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Good Life, The (1975-77)

Courtesy of BBC

Main image of Good Life, The (1975-77)
BBC1, 4/4/1975-22/5/1977
28 x 30 minute episodes in 4 series, plus 2 specials (colour)
DirectorJohn Howard Davies
ProducerJohn Howard Davies
ScriptJohn Esmonde
ScriptBob Larbey

Cast: Richard Briers (Tom Good); Felicity Kendal (Barbara Good); Paul Eddington (Jerry Leadbeatter); Penelope Keith (Margo Leadbeatter)

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Suburbanites Tom and Barbara Good decide to leave the fast lane and become self-sufficient in leafy Surbiton.

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As the 1960s turned into the '70s, a generation of young people was rejecting the urban rat race in favour of a simpler life. It was a time when groups of young people abandoned the cities to 'get their heads together in the country', experimenting with communal living, independent farming and self-sufficiency. The same period saw the first flowering of the green movement.

This trend was the inspiration for The Good Life (BBC, 1975-77), one of the most successful sitcoms of the genre's 'golden age'. Created by John Esmonde and Bob Larbey, whose previous credits included Please, Sir! (ITV, 1968-72), the show followed the exploits of two unlikely social revolutionaries, Tom and Barbara Good, who reject their comfortable middle-class lifestyles and Tom's advertising career, turn over their typical suburban garden to vegetables, chickens and a goat, and strive for a self-sufficient life. Tom and Barbara's decision astonishes and alarms their conservative Surbiton neighbours, particularly Margo and Jerry Leadbetter, who share their garden fence.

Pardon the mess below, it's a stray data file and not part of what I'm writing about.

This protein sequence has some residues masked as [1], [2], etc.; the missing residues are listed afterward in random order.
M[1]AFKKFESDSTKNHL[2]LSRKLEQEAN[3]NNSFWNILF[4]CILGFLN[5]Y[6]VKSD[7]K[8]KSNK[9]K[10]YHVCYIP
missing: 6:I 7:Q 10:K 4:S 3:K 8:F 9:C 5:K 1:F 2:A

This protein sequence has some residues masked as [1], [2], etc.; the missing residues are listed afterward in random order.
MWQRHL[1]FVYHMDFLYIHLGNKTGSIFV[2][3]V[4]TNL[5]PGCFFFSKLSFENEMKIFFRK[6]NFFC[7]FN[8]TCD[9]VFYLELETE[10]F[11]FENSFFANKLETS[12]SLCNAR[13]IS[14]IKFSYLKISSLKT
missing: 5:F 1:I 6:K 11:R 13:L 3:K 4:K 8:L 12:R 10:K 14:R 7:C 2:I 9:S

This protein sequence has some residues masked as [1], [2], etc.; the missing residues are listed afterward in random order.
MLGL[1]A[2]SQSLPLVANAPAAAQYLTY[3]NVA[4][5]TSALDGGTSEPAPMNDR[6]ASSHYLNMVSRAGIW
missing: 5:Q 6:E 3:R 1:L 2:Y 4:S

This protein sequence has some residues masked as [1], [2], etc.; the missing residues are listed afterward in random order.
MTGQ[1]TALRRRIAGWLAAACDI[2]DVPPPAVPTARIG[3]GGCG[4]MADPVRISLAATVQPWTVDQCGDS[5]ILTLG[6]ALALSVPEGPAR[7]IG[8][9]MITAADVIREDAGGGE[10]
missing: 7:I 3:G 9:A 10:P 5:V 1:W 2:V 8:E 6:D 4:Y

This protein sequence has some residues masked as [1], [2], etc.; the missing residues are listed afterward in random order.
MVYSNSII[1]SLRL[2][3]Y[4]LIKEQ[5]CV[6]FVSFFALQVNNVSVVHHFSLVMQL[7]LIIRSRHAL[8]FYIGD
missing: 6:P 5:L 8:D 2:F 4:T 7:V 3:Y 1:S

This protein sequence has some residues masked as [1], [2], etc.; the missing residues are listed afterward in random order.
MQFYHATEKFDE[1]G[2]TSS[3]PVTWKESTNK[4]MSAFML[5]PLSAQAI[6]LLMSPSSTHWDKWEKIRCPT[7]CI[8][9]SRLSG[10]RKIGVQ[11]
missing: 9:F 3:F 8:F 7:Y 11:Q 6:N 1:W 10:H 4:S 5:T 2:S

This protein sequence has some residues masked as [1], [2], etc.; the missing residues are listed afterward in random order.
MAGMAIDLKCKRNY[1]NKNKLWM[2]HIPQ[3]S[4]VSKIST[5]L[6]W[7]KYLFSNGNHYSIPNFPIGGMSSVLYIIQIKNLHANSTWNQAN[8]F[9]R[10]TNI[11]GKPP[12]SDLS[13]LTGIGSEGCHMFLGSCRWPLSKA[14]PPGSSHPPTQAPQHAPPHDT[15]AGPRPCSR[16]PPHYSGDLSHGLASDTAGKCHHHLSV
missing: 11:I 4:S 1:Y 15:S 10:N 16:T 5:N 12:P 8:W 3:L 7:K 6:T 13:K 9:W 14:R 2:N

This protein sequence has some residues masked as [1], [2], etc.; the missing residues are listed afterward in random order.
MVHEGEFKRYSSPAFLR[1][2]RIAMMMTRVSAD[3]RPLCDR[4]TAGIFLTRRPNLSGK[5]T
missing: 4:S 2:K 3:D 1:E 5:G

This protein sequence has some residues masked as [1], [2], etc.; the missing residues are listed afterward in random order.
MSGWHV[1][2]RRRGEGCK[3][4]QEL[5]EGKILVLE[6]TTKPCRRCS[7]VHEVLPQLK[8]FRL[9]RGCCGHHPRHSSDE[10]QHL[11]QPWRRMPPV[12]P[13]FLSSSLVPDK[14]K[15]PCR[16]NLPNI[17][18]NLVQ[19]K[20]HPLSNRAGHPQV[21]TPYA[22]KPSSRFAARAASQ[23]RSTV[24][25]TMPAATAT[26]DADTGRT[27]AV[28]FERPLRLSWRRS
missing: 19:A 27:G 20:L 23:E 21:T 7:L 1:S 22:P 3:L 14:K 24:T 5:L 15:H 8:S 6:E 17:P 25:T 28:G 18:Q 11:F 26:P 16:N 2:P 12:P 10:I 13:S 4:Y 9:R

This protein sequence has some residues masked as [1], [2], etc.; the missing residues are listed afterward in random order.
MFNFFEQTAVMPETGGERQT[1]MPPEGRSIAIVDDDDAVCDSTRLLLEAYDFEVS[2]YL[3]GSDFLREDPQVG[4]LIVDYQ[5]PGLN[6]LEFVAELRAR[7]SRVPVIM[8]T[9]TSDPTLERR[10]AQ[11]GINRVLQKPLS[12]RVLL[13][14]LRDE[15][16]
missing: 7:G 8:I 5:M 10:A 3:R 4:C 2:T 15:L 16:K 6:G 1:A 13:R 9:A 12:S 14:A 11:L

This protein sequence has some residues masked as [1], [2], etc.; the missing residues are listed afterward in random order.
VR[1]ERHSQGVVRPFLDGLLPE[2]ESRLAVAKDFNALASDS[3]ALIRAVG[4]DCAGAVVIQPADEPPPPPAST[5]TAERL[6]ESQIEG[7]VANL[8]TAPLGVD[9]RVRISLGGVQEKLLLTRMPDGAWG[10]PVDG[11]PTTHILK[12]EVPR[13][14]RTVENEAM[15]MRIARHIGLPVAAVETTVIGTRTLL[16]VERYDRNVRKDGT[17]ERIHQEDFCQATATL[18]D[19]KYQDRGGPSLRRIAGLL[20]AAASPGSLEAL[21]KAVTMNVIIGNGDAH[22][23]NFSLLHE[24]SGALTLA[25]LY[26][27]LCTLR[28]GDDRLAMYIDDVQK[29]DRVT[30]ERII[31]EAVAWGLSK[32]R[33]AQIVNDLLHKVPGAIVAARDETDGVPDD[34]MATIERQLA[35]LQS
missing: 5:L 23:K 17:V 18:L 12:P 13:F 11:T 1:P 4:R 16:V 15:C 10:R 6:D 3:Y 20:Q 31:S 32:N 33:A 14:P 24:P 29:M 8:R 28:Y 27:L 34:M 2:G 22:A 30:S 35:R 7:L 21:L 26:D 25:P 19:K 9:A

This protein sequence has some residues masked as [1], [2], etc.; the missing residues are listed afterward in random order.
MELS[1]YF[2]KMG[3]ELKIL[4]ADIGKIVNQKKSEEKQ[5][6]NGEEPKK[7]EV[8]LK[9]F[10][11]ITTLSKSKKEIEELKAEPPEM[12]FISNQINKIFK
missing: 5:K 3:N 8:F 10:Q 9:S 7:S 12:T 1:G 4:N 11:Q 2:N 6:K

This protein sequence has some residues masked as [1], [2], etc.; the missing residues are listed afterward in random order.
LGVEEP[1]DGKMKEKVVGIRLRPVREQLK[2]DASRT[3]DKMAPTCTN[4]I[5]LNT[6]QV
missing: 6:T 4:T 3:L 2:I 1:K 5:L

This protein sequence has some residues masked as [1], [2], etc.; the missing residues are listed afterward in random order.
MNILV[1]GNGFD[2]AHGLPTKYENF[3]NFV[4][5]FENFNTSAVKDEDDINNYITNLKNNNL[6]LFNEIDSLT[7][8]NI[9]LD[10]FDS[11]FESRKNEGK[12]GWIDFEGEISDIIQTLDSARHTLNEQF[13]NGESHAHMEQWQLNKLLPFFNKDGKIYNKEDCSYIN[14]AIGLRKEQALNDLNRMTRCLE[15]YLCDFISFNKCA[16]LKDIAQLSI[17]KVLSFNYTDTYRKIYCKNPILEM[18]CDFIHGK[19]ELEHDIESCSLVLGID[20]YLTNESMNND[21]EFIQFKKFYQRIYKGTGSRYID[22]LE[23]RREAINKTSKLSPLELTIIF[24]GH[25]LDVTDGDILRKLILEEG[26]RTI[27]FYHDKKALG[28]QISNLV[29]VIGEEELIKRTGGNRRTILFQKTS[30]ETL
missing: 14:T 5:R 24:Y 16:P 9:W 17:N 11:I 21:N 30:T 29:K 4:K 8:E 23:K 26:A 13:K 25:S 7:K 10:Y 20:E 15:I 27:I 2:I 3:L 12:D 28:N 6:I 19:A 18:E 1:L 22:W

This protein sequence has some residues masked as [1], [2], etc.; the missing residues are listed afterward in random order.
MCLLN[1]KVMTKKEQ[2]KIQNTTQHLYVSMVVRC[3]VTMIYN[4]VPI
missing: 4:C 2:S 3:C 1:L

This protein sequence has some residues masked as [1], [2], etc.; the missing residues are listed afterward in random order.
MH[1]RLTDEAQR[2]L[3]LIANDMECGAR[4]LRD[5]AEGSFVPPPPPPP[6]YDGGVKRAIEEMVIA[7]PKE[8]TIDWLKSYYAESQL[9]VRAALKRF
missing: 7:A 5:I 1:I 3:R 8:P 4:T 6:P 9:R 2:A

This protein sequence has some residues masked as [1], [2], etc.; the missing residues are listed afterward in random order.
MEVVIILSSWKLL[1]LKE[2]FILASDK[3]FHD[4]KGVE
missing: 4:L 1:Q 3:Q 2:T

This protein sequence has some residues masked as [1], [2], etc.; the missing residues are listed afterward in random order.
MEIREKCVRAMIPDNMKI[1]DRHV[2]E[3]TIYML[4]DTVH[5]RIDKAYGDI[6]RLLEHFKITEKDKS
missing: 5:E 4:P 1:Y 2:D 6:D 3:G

The show was a gentle social satire of the suburban middle-class, with most of the jokes being at the expense of the Leadbetters, particularly Margo, who became an icon of uptight suburban prissiness. Obsessed by her social status and horrified by the mud and dirt on the other side of the fence, Margo is, underneath, a well-meaning and tolerant woman who simply fails to understand her friends' chosen lives.

The Good Life's enormous popularity owes much to the easy chemistry between the four principle players. As the enthusiastic (if not always competent) Tom, Richard Briers was witty and charming, with a winning, childlike good humour, while Felicity Kendal's lively, sexy Barbara won her the adoration of millions of British men. Penelope Keith never had a better role than the glorious Margo, while for Paul Eddington, the hectored Jerry was a staging post on a comedy path which would lead to his career-making role in Yes, Minister (BBC, 1980-82) and Yes, Prime Minister (1986-87).

Perhaps the show's greatest achievement was to win a loyal following among the very middle-class types it ridiculed week after week.

Mark Duguid

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Video Clips
1. Office politics (3:36)
2. The Eureka moment (4:10)
3. Celebration (1:49)
Complete episode: 'Plough Your Own Furrow' (27:38)
Keeping Up Appearances (1990-95)
Keith, Penelope (1940-)
Terry and June (1979-87)
Briers, Richard (1934-2013)
Davies, John Howard (1939-2011)
Eddington, Paul (1927-1995)
Esmonde, John (1937-2008) and Larbey, Bob (1934-)
Kendal, Felicity (1946-)
Larbey, Bob (1934-) and Esmonde, John (1937-2008)
The Sitcom Family